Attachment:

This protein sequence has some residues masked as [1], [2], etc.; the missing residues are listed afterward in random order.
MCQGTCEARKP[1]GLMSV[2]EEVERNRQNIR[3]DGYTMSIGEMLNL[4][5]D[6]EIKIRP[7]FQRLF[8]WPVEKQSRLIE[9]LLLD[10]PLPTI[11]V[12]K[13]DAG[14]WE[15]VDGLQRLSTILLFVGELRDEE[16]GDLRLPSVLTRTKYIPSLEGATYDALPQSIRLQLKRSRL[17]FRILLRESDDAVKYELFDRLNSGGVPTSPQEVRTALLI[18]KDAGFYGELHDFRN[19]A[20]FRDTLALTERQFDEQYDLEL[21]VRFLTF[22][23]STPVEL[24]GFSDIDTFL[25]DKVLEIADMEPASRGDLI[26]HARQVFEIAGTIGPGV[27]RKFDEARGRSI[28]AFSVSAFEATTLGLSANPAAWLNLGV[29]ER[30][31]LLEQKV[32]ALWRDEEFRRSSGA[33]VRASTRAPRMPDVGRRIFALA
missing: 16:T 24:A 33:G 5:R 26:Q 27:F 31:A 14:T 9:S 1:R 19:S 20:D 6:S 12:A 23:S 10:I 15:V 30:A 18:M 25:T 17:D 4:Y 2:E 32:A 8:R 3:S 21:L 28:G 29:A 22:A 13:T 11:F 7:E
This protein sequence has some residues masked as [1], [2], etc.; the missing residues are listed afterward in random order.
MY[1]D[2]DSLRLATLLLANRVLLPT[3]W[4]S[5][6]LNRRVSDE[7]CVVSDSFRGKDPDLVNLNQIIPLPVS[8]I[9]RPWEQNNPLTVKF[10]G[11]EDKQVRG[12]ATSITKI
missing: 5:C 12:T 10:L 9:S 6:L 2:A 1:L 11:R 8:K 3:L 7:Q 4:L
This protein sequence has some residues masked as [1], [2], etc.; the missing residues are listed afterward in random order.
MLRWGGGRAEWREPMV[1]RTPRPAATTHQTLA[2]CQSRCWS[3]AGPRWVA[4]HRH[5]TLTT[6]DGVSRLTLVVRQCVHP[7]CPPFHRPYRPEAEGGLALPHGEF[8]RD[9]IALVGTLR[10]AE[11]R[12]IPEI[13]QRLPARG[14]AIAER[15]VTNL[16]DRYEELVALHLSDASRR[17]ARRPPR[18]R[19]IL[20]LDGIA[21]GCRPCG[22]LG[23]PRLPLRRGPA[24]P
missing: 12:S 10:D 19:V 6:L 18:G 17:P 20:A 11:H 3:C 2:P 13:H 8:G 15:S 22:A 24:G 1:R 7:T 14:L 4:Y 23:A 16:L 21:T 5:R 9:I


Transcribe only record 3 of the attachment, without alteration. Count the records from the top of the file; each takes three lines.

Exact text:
This protein sequence has some residues masked as [1], [2], etc.; the missing residues are listed afterward in random order.
MLRWGGGRAEWREPMV[1]RTPRPAATTHQTLA[2]CQSRCWS[3]AGPRWVA[4]HRH[5]TLTT[6]DGVSRLTLVVRQCVHP[7]CPPFHRPYRPEAEGGLALPHGEF[8]RD[9]IALVGTLR[10]AE[11]R[12]IPEI[13]QRLPARG[14]AIAER[15]VTNL[16]DRYEELVALHLSDASRR[17]ARRPPR[18]R[19]IL[20]LDGIA[21]GCRPCG[22]LG[23]PRLPLRRGPA[24]P
missing: 12:S 10:D 19:V 6:L 18:G 17:P 20:A 11:H 3:C 2:P 13:H 8:G 15:S 22:A 24:G 1:R 7:T 14:L 4:Y 23:A 16:L 21:T 5:R 9:I